Let each of you lead the life to which God called you.
1 Corinthians 7:17
The wilderness and the dry land shall be glad; the desert shall rejoice and blossom like the crocus; it shall blossom abundantly and rejoice with joy and singing.
This weekend marks the first day of spring. I’m watching a tulip bulb growing each day and I think I’ll catch a glimpse of color soon, and the poppy seeds I scattered on a hot morning have bloomed to brighten rainy, pandemic days.
To welcome the first day of spring, many people will celebrate Nowruz this weekend. Nowruz is observed in Iran, Afghanistan, Turkey, and many other places, and it’s celebrated by many of our neighbors in California. Nowruz translates to “new day” – something to celebrate.
I first learned about Nowruz four years ago when I was invited to celebrate it with new friends. They were all people from Afghanistan who had come to the United States as refugees. I had met them not long before, when I felt angry and full of despair reading the news and reached out to a new organization in my community dedicated to supporting refugees. “Can you drive?” the co-director asked me. I could. “Are you free tomorrow?” I was. So I drove to a neighboring city to pick up a woman I had never met and drive her and her three children to ESL class. Doubts ran through my mind. How was I going to find the right apartment? How was I going to communicate with people who didn’t speak English when it was my only language? How was I going to fit three car seats in the back of my little car? But like I never had before, I felt God’s presence, there with me in my car on the freeway. “Keep going,” he said. “You’re doing what I want you to do right now.”
I was greeted that day and many times more with three kisses, the custom in Afghanistan. I wanted to offer welcome and I was welcomed. I thank God for that day and all of the days it brought: joining in Iftar dinners during Ramadan; introducing my friend, a woman seeking asylum, to our shared congressman, who told her it was an honor to have her in this country; taking another friend, after we studied for her citizenship exam for a year, to the polls to vote for the first time last March; and that day in the park, where I learned about Nowruz. My mom and I held new babies. My brother chatted with other men. I looked around the park and the gathering and thought God was saying, “Aren’t you glad I told you to keep going?” I was.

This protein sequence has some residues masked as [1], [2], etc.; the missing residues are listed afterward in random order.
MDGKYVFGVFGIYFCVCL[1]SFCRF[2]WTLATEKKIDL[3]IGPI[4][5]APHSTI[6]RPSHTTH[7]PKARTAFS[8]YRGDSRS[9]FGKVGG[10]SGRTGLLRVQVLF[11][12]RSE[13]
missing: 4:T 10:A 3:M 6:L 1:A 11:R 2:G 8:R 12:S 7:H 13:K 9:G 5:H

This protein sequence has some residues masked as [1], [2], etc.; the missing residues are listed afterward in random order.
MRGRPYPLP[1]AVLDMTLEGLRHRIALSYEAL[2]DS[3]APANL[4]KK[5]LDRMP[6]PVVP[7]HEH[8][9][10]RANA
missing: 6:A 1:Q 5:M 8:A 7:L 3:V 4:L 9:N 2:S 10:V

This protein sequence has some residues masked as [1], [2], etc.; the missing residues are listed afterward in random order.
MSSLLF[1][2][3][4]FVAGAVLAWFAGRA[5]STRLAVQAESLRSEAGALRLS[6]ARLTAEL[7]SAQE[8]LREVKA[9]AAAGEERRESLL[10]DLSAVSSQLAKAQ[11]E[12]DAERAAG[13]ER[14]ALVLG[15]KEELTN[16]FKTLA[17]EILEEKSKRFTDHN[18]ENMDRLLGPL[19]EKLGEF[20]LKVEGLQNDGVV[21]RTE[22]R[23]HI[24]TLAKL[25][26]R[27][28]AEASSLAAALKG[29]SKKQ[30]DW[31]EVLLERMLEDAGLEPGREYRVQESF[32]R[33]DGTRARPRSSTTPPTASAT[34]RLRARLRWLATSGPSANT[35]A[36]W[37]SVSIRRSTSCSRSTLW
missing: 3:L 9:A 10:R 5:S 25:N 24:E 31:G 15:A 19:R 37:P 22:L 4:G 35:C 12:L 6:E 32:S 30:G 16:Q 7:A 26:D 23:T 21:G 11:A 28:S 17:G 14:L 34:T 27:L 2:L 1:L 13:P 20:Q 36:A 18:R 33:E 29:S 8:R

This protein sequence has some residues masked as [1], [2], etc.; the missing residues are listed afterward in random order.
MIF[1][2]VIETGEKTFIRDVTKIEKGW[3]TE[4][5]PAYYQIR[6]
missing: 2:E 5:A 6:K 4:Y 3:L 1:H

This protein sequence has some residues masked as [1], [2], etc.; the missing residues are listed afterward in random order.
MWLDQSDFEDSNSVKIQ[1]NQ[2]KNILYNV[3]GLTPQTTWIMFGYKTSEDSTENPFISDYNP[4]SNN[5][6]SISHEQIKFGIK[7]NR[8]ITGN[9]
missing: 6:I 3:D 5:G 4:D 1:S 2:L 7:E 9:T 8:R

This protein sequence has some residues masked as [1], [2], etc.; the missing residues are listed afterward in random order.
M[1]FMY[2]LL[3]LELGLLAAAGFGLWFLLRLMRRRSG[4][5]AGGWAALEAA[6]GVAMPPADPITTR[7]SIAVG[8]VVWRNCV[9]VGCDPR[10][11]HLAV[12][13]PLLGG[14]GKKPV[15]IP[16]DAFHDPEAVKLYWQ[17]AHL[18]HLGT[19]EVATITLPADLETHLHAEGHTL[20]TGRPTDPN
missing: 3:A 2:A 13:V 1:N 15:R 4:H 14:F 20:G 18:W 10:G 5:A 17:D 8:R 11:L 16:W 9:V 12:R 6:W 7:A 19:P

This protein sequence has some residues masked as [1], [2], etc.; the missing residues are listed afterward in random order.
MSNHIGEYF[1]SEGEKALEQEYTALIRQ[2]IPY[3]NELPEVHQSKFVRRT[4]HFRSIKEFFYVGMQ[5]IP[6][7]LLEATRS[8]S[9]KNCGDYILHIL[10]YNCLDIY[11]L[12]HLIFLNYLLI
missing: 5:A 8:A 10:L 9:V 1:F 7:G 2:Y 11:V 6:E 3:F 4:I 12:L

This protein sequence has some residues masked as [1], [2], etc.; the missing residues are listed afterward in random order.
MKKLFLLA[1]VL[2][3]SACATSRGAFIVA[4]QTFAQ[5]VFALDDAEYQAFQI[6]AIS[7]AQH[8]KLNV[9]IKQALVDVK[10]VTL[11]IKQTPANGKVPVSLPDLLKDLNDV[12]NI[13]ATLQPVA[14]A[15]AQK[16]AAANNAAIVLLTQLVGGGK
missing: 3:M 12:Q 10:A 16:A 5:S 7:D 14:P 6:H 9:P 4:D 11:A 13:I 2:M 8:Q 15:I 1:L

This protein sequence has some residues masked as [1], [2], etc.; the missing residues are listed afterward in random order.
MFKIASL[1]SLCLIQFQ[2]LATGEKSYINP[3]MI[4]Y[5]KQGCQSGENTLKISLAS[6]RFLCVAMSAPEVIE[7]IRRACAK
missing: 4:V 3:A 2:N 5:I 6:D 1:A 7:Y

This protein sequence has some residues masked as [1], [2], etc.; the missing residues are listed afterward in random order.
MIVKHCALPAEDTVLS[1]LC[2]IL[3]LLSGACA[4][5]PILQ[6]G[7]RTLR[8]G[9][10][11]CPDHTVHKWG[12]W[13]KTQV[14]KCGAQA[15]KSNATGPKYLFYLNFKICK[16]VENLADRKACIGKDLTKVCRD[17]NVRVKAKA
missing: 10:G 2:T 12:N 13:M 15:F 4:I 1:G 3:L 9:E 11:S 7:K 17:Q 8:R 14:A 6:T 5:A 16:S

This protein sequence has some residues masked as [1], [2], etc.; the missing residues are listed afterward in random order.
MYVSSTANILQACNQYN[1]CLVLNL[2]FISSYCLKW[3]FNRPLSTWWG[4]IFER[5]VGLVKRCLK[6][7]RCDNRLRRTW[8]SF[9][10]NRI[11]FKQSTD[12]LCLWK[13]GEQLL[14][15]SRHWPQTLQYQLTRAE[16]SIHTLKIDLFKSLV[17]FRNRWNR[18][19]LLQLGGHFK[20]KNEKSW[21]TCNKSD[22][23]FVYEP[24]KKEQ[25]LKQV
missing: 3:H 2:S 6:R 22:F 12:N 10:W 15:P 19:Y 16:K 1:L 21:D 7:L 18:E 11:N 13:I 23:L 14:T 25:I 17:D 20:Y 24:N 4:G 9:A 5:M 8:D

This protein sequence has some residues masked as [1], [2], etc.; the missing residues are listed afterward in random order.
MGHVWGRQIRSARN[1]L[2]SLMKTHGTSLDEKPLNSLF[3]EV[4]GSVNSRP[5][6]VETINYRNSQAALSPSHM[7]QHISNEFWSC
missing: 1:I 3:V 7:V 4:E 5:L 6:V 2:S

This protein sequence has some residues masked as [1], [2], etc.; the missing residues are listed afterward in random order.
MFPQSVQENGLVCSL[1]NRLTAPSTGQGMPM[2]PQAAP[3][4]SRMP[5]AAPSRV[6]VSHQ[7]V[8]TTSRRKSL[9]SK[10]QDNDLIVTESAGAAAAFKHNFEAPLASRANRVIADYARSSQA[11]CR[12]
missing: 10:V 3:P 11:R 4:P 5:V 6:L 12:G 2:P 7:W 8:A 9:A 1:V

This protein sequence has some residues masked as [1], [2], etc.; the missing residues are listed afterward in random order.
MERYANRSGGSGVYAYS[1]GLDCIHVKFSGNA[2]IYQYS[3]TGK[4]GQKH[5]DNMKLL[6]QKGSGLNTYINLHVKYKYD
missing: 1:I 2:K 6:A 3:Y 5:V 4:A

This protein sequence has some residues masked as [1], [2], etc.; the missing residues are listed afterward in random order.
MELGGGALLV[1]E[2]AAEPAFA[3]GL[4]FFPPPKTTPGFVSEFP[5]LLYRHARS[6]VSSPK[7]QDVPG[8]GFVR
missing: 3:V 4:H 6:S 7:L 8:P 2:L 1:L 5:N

I think God was reminding me that day that I could be outraged and sad but that I was also called to use the power and privilege I carried to drive my car, to connect people with resources, contact immigration attorneys, and to advocate for individuals as well as for more just and equitable systems. He was also inviting me to be present in new ways, to learn and grow, to be in community.
We welcome new days and seasons and celebrate moments together – all of us, all of you, in community – and we help steel each other for difficult, devastating times. We still have to navigate a refugee crisis, a complex immigration system, separation from family, loss, trauma, and now a global pandemic. But in the midst of it, and even on our phones and on Zoom, we can be present for one another. Like spring flowers, these moments and connections are gifts and reminders: God is with us, keep going.
God of each new day, thank you for friendships, celebrations, and flowers that bloom and remind us of you. Thank you for being present with us and within us. Help us see and use our power, privilege, and presence. Help us as we accompany one another through this life. Help us to receive your presence and trust in you always. Amen.
- Nicolette Rohr
Thriving Leadership Formation Lay Leadership Cohort Leader